Latest New Mexico news, sports, business and entertainment at 3:20 p.m. MDT
- RACIAL INJUSTICE-NEW MEXICO
SANTA FE, N.M. (AP) — An expected announcement that federal agents will surge into cities including Albuquerque is generating a backlash and opening divisions among Democratic elected officials in New Mexico. The U.S. Department of Justice on Wednesday announced the expansion of an initiative against violent crime in Albuquerque and six other U.S. cities that includes an increase in federal agents and grant money for local law enforcement agencies. The Democratic sheriff of New Mexico's most populous county that includes Albuquerque traveled Wednesday to the White House for discussions of the expanded partnership with the Department of Justice — prompting a string of rebukes from fellow Democrats.
- COUNSELOR-RACISTS POSTS
SANTA FE, N.M. (AP) — A Santa Fe high school counselor accused of sharing racist messages on social media is back at work. The Santa Fe New Mexican reported Tuesday that Stephanie Sheldon has resumed her job with Santa Fe High School after being placed on paid leave more than a month ago. A Santa Fe Public Schools spokesman said "appropriate actions" had been taken against her. A Philadelphia man publicly decried Facebook posts by Sheldon during an online school board meeting last month. Among the posts was a comment from Sheldon likening protesters of George Floyd's death to "a bunch of animals."
WASHINGTON (AP) — President Donald Trump says he will send federal agents into Chicago and Albuquerque to help combat rising crime as he runs for reelection under a "law-and-order" mantle. Using alarmist language, Trump on Wednesday painted Democrat-led cities as out of control, even though criminal justice experts say the increase in violence in some cities defies easy explanation. The decision to dispatch federal agents to American cities is playing out at a hyperpoliticized moment in American politics. With less than four months until Election Day, Trump has been serving up dire warnings that the violence would worsen if his Democratic rival Joe Biden is elected in November.
- RACIAL INJUSTICE-SPANISH LEGACY
RIO RANCHO, N.M. (AP) — A New Mexico Hispanic activist upset about the removal of Spanish conquistador monuments is pushing for the state to end its support for Chicano and Native American Studies. New Mexico League of United Latin American Citizens executive director Ralph Arellanes wrote University of New Mexico President Garnett Stokes on Monday that the state's largest university should dismantle both programs because they teach Latino students "self-hate" about their Spanish heritage. Arellanes says he is angry some classes teach students that Spanish conquistadors are linked to the genocide of Indigenous populations. New Mexico LULAC State Director Juan Garcia says the civil rights group does not support dismantling academic programs.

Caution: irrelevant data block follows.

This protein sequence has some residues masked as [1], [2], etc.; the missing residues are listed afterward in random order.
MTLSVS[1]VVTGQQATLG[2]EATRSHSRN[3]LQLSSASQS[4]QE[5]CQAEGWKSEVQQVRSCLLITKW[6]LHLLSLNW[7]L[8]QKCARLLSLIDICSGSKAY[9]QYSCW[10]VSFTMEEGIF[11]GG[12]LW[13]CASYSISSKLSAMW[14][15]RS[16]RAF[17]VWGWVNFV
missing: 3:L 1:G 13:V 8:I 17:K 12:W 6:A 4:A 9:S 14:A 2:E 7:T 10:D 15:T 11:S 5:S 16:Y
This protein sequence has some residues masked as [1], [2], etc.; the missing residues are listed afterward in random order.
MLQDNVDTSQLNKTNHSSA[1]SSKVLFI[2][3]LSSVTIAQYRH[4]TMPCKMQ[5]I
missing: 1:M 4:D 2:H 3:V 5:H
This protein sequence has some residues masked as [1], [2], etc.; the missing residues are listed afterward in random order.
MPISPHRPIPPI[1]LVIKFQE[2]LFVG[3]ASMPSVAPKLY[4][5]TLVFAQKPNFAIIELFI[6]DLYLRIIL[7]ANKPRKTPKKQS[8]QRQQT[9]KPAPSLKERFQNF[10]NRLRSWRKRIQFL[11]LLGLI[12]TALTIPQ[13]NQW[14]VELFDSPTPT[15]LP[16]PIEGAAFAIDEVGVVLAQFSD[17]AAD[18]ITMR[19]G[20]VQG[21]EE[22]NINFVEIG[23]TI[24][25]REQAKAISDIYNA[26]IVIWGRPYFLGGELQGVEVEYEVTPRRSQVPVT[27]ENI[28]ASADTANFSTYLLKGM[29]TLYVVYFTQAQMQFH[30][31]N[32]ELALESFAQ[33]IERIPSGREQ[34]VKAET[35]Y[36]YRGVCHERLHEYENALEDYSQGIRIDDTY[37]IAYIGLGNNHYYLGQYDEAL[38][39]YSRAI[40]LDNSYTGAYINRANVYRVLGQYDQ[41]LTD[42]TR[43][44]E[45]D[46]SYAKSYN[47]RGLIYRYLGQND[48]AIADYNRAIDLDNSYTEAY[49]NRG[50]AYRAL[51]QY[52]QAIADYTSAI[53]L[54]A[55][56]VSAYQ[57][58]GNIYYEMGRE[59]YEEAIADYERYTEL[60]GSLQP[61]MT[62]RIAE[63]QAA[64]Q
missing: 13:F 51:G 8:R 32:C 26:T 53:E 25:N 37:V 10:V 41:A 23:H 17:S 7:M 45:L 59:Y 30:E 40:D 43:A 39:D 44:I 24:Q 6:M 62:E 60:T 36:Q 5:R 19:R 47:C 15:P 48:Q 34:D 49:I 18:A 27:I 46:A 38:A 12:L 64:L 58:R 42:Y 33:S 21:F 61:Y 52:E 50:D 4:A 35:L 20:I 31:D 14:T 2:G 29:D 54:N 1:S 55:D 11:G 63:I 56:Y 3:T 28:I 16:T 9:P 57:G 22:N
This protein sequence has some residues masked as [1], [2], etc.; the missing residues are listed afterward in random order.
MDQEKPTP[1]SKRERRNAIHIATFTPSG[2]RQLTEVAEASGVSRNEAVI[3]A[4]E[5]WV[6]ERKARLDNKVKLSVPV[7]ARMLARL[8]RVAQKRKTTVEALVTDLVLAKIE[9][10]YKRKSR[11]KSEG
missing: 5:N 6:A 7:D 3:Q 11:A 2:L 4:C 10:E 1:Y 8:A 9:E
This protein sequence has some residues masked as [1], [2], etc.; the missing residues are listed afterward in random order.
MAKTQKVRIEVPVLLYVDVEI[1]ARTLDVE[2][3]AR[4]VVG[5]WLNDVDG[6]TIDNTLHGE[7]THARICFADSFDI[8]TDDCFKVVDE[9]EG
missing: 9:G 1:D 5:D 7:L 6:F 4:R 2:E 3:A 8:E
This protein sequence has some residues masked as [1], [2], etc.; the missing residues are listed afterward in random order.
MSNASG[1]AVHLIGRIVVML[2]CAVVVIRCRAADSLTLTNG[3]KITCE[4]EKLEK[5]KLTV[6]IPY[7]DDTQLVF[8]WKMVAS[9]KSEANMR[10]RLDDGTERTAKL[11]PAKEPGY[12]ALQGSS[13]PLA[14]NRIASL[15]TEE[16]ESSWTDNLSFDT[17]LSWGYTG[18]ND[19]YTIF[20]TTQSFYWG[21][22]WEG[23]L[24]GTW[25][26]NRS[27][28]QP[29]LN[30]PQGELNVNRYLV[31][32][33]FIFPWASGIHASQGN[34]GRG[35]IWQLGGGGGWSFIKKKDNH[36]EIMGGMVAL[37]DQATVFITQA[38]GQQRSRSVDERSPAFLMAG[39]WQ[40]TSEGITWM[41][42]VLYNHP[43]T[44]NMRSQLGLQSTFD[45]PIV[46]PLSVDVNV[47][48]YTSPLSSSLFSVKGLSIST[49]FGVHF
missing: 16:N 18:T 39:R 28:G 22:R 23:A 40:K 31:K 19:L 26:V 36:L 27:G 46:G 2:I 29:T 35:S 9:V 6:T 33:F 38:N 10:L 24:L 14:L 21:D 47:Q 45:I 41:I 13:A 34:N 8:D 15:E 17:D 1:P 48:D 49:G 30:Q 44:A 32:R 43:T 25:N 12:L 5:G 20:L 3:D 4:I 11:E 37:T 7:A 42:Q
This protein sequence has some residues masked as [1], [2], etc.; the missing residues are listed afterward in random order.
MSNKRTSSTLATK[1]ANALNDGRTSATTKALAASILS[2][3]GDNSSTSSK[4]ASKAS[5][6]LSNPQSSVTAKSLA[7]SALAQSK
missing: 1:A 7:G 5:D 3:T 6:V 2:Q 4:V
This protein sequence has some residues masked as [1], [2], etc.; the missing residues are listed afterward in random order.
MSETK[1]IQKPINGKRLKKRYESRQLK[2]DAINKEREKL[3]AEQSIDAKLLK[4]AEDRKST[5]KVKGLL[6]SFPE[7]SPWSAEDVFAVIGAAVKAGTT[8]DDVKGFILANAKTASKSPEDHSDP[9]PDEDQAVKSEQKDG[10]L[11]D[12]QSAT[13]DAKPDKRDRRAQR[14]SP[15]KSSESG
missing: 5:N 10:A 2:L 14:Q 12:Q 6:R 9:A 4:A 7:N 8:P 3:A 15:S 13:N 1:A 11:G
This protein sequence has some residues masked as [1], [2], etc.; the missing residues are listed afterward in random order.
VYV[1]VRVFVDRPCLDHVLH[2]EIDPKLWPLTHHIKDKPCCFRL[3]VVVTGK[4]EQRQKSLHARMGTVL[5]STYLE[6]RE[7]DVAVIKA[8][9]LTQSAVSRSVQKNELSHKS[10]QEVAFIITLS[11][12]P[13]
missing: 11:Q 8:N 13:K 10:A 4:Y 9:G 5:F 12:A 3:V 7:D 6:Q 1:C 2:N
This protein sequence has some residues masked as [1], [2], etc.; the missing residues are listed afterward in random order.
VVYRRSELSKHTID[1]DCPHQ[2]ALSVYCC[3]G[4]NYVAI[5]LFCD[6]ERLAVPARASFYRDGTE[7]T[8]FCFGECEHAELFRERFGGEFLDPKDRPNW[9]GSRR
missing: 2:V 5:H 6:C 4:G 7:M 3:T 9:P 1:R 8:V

- VIRUS OUTBREAK-NEW MEXICO
ALBUQUERQUE, N.M. (AP) — Officials with major health care providers in Albuquerque say they're having to temporarily stop COVID-19 testing for people who are asymptomatic. That's because there has been an unanticipated disruption in testing supplies. University of New Mexico Hospital, Presbyterian and Lovelace health system locations will conduct testing only for patients showing symptoms. Presbyterian also will continue testing for those who have been exposed to someone with a confirmed infection. Statewide, thousands of people are being tested per day. New Mexico health officials say tests since the pandemic began topped 481,000 on Tuesday.
- METHANE FIGHT-NEW MEXICO
ALBUQUERQUE, N.M. (AP) — New Mexico regulators say they have taken best practices from around the U.S. and come up with new ideas as the state moves forward with mandating reductions in methane and other pollutants from the oil and gas industry. State environment and energy officials on Tuesday provided more details about the proposed regulations. The public has 30 days to comment before regulators hammer out the final rules. The proposal includes requirements for reporting emissions data and a path forward for collecting revenues on vented and flared gas, which could bring in millions of dollars annually to benefit public schools.
- AP-US-BORDER WALL-LAND TRANSFER
PHOENIX (AP) — The federal Bureau of Land Management says it has transferred over 65 acres of public land in Arizona and New Mexico to the Army for border wall infrastructure. The agency says it handed over 53 acres in Yuma County, Arizona, that is needed to install power and other utilities around the border wall there. Another 12.7 acres in Hidalgo County, New Mexico, were transferred so that the Army could install power and other utilities along with engineering for roads that provide access to the border wall project there. Critics say construction of the border wall and infrastructure around imperils wildlife and protected land.
HOUSTON (AP) — The Trump administration is detaining immigrant children as young as 1 in hotels before deporting them to their home countries. Documents obtained by The Associated Press show a private contractor hired by U.S. Immigration and Customs Enforcement is taking children to three Hampton Inns in Arizona and Texas under restrictive border policies implemented during the coronavirus pandemic. The hotels have been used nearly 200 times, while more than 10,000 beds for children sit empty at government shelters. Lawyers and advocates say the practice exposes children to the risk of trauma. Federal immigration authorities say the contractors caring for the kids are "non-law enforcement staff members trained to work with minors."